EU forecasts ‘serious disruptions’ to Russian gas supplies
A “serious disruption” to the European Union’s gas supplies from Russia is likely, EU Energy Commissioner Kadri Simson said on Monday, as she urged countries to update contingency plans to cope with supply shocks and switch to other fuels wherever possible to conserve gas. “Since the beginning of Russia’s invasion of Ukraine we have known that a very serious disruption is possible, and now it seems likely. We have done much important work to be prepared for this. But now is the time to step it up,” the bloc’s energy chief said after a meeting of energy ministers from EU member-states. Under new legislation, 18 EU member states with underground gas storage facilities are required to fill 80% of storage capacity by November 1, the European Commission said in a statement Monday. Russia has already cut or reduced supplies to 12 of the bloc’s 27 member states.
African countries facing food-supply ‘emergency’
African countries are facing a food-supply ‘emergency’ and need ‘immediate funding’ amid the war in Ukraine, said Edwin Ikhuoria, the Africa Executive Director of the ONE campaign, speaking to France 24 amid the G7 summit in southern Germany. Ikhuoria said African countries were already experiencing a food-security crisis before Russia’s invasion of Ukraine, but the Russian forces’ blockade in the Black Sea, which has halted the export of thousands of tonnes of Ukrainian grain, has made the situation worse.
G7 vows to stand with Ukraine ‘for as long as it takes’
Leaders of the Group of Seven democracies on Monday pledged to stand with Ukraine “for as long as it takes” by cranking up sanctions on Russia and backing security commitments for Kyiv in a post-war settlement. “We will continue to provide financial, humanitarian, military and diplomatic support and stand with Ukraine for as long as it takes,” it said in a statement, which also contained ways the G7 could do so, as well as a list of demands on Russia. It said that Moscow must “immediately” return Ukrainians who have been taken by force, and that Russia must allow grain shipments to leave Ukraine to avoid exacerbating a global food crisis. The group also expressed “serious concern” over Russia’s plans to deliver missiles capable of carrying nuclear warheads to Belarus in the coming months. “We urge Russia to behave responsibly and exercise restraint,” the leaders of the world’s top industrialised nations said in a statement.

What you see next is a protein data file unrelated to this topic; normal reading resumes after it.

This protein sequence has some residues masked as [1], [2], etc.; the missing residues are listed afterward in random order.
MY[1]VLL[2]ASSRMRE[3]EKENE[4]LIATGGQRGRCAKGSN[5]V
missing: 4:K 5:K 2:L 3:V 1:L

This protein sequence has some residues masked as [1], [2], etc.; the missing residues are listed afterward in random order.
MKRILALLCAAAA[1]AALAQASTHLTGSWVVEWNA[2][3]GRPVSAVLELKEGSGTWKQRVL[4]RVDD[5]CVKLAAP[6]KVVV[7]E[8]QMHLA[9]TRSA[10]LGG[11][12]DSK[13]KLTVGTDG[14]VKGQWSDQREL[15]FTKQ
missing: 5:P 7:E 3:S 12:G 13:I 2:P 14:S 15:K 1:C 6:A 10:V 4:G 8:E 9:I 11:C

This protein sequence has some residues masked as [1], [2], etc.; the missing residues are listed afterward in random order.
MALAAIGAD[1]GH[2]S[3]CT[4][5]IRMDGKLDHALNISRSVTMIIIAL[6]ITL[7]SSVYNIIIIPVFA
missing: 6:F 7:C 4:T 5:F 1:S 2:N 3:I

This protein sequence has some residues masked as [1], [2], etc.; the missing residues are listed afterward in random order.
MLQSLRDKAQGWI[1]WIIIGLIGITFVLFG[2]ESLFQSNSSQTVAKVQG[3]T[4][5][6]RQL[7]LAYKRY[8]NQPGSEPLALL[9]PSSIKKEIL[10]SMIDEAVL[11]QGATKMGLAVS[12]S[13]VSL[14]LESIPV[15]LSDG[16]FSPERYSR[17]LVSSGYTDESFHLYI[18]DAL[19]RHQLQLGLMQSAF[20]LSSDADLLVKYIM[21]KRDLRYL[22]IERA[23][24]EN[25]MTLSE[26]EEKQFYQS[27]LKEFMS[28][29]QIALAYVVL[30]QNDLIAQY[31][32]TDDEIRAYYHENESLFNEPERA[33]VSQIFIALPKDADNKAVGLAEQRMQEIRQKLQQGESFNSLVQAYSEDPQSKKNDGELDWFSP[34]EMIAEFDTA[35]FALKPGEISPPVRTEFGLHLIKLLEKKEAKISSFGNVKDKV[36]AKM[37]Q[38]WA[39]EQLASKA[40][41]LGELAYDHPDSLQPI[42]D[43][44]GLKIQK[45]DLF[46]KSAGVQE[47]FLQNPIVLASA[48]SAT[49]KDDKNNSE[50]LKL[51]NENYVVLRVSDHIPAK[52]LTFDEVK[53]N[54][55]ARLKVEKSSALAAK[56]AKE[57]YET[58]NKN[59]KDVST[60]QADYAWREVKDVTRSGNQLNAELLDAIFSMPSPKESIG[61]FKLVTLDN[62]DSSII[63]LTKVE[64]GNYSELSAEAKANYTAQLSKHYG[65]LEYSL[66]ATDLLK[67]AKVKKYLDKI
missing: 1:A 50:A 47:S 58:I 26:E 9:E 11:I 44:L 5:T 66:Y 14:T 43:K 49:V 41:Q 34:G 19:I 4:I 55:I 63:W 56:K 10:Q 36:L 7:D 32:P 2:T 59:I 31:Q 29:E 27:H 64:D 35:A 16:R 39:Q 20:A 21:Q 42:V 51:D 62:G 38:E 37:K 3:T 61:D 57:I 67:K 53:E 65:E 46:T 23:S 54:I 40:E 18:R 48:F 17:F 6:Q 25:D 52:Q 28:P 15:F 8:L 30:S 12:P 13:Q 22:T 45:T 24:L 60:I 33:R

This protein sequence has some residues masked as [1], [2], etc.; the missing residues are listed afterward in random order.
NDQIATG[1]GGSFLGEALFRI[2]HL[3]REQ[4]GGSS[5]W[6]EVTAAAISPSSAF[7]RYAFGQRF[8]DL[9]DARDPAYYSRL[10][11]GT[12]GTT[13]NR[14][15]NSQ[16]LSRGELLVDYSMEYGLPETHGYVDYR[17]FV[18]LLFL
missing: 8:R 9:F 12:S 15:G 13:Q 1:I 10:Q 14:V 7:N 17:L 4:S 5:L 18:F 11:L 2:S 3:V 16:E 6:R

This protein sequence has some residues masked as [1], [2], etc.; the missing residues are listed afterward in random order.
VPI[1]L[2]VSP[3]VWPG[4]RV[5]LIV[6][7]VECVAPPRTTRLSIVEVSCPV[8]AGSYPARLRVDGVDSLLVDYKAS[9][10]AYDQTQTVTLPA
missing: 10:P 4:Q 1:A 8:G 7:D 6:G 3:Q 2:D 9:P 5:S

Zelensky asks G7 leaders to cap prices of Russian oil exports
President Zelensky on Monday asked G7 leaders to further squeeze Russia over its invasion of Ukraine by capping prices of oil exported by Moscow. “For us, a consistent position of the G7 countries on sanctions is important. They must be further strengthened, by limiting the prices of oil exported by the aggressor,” Zelensky wrote on his Telegram account after addressing the G7 summit in Germany via videolink. A senior US official told reporters Monday that negotiations were advancing on how to cap the amount of money that Russia can get for key oil exports. The US and Canada, which are far less reliant on Russia as an energy supplier than Europe, have banned all Russian oil imports.
Russia ‘most significant and direct threat’ to security
Speaking ahead of a Nato summit on Wednesday, Secretary General Jens Stoltenberg said Russia poses “most significant and direct threat to our security”. At the summit, Stoltenberg said allies “will agree a strengthened comprehensive assistance package for Ukraine”, including secure communications systems and anti-drone systems. “All of this is making a difference on the battlefield every day,” the Nato chief said. In the longer term, “we will help Ukraine transition from Soviet-era military equipment to modern Nato equipment”. Stoltenberg also said Nato allies will boost their high-readiness forces from the current 40,000 to “well over 300,000” as they strengthen their defences in response to Russia’s war on Ukraine.